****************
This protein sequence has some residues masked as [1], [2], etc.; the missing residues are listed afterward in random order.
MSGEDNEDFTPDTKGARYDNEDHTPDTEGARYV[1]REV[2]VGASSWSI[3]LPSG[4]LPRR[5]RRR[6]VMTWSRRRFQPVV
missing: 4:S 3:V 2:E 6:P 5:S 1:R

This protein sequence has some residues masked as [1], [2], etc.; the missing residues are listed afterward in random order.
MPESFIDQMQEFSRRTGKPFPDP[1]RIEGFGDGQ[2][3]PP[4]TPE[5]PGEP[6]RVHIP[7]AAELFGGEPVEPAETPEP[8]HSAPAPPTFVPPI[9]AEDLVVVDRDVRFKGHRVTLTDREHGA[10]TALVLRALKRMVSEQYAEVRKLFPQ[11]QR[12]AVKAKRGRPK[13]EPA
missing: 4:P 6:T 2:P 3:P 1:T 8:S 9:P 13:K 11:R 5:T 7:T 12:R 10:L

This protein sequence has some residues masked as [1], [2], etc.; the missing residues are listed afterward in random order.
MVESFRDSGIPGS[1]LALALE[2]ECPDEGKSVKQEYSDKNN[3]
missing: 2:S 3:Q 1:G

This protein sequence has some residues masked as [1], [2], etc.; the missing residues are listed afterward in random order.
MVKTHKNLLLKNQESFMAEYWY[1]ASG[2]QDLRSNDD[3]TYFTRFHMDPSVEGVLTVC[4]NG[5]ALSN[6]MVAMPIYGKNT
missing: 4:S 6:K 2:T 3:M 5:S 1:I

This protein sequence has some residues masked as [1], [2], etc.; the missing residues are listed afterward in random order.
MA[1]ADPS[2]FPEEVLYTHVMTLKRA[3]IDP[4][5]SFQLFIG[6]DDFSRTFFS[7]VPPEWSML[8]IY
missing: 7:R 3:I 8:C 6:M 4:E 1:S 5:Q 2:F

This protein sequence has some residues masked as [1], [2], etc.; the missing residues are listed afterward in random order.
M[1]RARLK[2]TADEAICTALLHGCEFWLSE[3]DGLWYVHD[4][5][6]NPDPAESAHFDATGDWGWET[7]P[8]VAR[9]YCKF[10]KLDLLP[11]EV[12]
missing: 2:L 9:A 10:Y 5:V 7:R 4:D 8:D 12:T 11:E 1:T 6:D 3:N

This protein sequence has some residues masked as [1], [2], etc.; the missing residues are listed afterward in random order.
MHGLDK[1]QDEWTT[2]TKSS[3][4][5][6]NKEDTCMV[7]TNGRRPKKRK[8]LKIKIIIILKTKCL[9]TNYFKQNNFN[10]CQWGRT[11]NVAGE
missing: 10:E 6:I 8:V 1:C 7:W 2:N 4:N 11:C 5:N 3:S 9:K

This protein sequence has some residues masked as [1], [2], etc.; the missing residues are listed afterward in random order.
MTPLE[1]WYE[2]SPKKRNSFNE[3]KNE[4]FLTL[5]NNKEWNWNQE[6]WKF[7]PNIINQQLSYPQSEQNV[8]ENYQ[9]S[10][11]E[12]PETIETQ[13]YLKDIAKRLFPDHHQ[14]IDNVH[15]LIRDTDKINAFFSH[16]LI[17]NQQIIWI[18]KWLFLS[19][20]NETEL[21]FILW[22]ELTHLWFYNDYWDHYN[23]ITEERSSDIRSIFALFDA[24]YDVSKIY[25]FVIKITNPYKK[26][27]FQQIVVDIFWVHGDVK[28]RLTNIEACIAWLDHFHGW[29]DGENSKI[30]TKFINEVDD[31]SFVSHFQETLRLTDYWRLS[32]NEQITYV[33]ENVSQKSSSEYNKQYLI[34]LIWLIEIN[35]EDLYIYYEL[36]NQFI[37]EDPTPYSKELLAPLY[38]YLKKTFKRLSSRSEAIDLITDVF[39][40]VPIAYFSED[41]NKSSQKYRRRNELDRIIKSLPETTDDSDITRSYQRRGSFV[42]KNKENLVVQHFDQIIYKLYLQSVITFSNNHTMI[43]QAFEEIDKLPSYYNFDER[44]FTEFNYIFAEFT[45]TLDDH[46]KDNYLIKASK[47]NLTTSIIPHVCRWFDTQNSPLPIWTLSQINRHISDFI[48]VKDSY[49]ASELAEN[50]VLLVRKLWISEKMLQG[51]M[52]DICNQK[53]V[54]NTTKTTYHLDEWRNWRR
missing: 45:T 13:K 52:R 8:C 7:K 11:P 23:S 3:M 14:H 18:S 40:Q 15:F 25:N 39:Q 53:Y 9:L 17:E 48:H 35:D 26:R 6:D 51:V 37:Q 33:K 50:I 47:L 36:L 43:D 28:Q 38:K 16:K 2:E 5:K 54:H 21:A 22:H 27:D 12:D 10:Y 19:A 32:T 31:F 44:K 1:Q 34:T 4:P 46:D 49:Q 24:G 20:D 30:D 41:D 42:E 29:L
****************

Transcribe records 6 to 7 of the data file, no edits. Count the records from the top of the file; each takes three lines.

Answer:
This protein sequence has some residues masked as [1], [2], etc.; the missing residues are listed afterward in random order.
M[1]RARLK[2]TADEAICTALLHGCEFWLSE[3]DGLWYVHD[4][5][6]NPDPAESAHFDATGDWGWET[7]P[8]VAR[9]YCKF[10]KLDLLP[11]EV[12]
missing: 2:L 9:A 10:Y 5:V 7:R 4:D 8:D 12:T 11:E 1:T 6:D 3:N

This protein sequence has some residues masked as [1], [2], etc.; the missing residues are listed afterward in random order.
MHGLDK[1]QDEWTT[2]TKSS[3][4][5][6]NKEDTCMV[7]TNGRRPKKRK[8]LKIKIIIILKTKCL[9]TNYFKQNNFN[10]CQWGRT[11]NVAGE
missing: 10:E 6:I 8:V 1:C 7:W 2:N 4:N 11:C 5:N 3:S 9:K